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getsockopt, setsockopt – get and set options on sockets
- int getsockopt(int s ,
- int level ,
- int optname ,
- char *optval ,
- int *optlen );
- int setsockopt(int s ,
- int level ,
- int optname ,
- const char *optval ,
- int optlen );
getsockopt() and setsockopt() manipulate options associated with a socket. Options may exist at multiple protocol levels; they are always present at the uppermost socket level.
When manipulating socket options, the level at which the option resides and the name of the option must be specified. To manipulate options at the socket level, level is specified as SOL_SOCKET. To manipulate options at any other level, level is the protocol number of the protocol that controls the option. For example, to indicate that an option is to be interpreted by the TCP protocol, level is set to the TCP protocol number. Look up these protocol levels by name in #include <sys/socket.h>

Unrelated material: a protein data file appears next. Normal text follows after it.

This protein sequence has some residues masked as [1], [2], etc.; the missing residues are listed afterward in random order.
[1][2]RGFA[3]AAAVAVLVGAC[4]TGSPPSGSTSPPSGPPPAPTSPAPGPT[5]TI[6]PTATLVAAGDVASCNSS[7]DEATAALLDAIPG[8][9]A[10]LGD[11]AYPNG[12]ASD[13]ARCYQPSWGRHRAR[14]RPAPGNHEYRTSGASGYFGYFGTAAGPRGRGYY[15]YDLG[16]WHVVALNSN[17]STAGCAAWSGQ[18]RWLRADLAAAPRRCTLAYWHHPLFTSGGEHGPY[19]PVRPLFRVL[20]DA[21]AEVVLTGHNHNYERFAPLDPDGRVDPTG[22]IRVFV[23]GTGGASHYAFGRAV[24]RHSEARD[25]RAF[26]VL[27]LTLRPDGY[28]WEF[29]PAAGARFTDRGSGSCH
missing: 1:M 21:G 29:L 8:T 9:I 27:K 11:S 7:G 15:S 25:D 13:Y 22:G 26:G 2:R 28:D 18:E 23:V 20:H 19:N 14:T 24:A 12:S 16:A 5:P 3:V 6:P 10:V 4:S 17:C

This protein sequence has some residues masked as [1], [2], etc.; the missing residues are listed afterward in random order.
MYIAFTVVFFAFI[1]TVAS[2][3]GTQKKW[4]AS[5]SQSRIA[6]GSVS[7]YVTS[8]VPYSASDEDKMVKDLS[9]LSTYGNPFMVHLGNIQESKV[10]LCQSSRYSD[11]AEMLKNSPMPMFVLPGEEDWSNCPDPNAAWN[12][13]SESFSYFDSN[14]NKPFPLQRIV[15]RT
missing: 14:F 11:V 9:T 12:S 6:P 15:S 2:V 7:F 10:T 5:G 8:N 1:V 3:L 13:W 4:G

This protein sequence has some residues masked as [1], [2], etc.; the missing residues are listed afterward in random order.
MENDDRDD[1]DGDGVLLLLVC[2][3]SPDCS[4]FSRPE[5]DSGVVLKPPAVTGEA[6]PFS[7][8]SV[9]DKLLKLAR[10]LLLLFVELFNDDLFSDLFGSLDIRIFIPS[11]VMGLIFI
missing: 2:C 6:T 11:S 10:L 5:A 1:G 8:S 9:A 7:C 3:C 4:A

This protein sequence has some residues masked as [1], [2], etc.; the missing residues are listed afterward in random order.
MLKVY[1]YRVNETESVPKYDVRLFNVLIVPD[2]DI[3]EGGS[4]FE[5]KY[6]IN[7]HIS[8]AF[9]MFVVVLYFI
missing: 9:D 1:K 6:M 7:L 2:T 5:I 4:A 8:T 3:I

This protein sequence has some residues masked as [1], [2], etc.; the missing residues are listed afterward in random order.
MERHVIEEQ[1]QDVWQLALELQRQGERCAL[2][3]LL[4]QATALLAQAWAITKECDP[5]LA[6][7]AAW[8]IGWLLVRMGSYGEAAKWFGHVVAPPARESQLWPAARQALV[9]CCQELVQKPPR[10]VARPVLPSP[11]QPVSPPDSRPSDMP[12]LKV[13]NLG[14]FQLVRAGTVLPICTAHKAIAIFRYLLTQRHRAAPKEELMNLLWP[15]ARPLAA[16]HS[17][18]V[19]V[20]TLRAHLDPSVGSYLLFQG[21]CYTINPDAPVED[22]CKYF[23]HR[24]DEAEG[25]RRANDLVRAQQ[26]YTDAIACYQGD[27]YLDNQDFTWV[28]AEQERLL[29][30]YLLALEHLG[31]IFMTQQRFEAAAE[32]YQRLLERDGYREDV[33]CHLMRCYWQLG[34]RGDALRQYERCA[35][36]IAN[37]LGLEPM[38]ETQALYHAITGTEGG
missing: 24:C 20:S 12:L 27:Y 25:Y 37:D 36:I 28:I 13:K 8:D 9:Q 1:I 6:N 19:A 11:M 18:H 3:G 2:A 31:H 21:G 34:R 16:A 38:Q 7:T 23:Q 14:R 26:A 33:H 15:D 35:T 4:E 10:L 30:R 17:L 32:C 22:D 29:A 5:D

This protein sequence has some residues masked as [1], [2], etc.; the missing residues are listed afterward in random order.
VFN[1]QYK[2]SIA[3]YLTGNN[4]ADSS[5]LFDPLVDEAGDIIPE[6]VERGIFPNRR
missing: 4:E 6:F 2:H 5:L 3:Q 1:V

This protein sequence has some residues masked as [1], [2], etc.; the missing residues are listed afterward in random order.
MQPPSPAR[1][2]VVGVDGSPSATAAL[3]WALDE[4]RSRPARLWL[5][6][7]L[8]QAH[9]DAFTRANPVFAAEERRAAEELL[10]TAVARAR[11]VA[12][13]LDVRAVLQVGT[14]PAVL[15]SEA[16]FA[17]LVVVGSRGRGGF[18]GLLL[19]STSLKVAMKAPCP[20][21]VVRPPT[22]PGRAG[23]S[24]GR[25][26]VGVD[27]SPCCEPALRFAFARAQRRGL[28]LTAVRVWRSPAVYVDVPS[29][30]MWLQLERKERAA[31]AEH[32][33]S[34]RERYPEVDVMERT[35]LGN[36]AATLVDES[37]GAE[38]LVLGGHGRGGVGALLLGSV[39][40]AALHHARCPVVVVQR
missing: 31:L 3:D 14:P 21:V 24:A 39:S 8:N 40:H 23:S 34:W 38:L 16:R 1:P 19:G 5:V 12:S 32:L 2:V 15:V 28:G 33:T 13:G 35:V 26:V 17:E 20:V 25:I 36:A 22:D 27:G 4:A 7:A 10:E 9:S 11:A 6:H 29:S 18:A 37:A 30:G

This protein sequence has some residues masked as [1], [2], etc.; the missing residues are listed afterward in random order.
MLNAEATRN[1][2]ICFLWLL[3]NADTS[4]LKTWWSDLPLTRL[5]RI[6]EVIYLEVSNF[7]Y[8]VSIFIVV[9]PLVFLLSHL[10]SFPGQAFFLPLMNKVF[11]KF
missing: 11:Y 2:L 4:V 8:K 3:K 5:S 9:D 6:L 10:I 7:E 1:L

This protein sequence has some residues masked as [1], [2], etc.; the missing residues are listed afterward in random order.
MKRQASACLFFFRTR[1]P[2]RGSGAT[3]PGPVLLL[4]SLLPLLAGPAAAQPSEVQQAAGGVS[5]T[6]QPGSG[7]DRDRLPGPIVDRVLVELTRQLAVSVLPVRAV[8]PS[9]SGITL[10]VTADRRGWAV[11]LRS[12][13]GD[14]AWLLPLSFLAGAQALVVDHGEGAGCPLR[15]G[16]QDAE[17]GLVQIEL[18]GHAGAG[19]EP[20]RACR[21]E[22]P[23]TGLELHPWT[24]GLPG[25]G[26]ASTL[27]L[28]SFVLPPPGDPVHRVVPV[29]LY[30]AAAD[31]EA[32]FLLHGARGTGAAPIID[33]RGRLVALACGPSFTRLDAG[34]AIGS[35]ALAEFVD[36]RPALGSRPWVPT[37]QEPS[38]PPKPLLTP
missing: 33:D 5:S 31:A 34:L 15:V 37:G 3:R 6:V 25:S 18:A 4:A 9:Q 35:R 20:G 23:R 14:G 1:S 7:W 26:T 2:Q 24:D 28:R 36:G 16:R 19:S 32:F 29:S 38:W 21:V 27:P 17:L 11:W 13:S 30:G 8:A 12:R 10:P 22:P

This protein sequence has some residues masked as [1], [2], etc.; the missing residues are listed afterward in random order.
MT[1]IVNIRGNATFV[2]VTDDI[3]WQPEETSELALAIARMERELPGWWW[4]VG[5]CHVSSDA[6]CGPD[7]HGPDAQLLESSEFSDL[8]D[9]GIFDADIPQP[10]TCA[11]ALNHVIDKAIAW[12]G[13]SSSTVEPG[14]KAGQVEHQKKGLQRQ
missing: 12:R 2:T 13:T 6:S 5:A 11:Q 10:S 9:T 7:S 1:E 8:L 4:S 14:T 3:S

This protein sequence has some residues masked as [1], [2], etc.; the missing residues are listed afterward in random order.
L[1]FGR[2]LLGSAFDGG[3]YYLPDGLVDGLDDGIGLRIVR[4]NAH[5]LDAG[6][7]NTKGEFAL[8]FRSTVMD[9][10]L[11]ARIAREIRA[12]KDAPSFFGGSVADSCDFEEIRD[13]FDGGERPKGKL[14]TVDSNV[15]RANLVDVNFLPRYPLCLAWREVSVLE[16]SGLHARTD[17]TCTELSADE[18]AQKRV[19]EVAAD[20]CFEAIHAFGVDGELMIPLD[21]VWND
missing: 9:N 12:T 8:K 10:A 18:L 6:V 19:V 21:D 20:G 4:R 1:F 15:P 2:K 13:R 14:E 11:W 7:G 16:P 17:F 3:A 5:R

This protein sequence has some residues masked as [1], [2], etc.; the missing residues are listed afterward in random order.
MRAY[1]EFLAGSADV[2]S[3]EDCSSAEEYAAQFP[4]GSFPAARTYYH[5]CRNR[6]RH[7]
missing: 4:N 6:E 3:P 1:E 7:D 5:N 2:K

The parameters optval and optlen are used to access option values for setsockopt(). For getsockopt(), they identify a buffer in which the value(s) for the requested option(s) are to be returned. For getsockopt(), optlen is a value-result parameter, initially containing the size of the buffer pointed to by optval, and modified on return to indicate the actual size of the value returned. Use a 0 (zero) for optval, if no option value is to be supplied or returned.
optname and any specified options are passed uninterpreted to the appropriate protocol module for interpretation. The include file <sys/socket.h> contains definitions for the socket-level options described below. Options at other protocol levels vary in format and name.
Most socket-level options take an int for optval . For setsockopt(), the optval parameter should be non-zero to enable a boolean option, or zero if the option is to be disabled. SO_LINGER uses a struct linger parameter that specifies the desired state of the option and the linger interval (see below). struct linger is defined in <sys/socket.h>. struct linger contains the following members:
l_onoff on = 1/off = 0 l_linger linger time in seconds
The following options are recognized at the socket level. Except as noted, each may be examined with getsockopt() and set with setsockopt().
- toggle recording of debugging information
- linger on close if data is present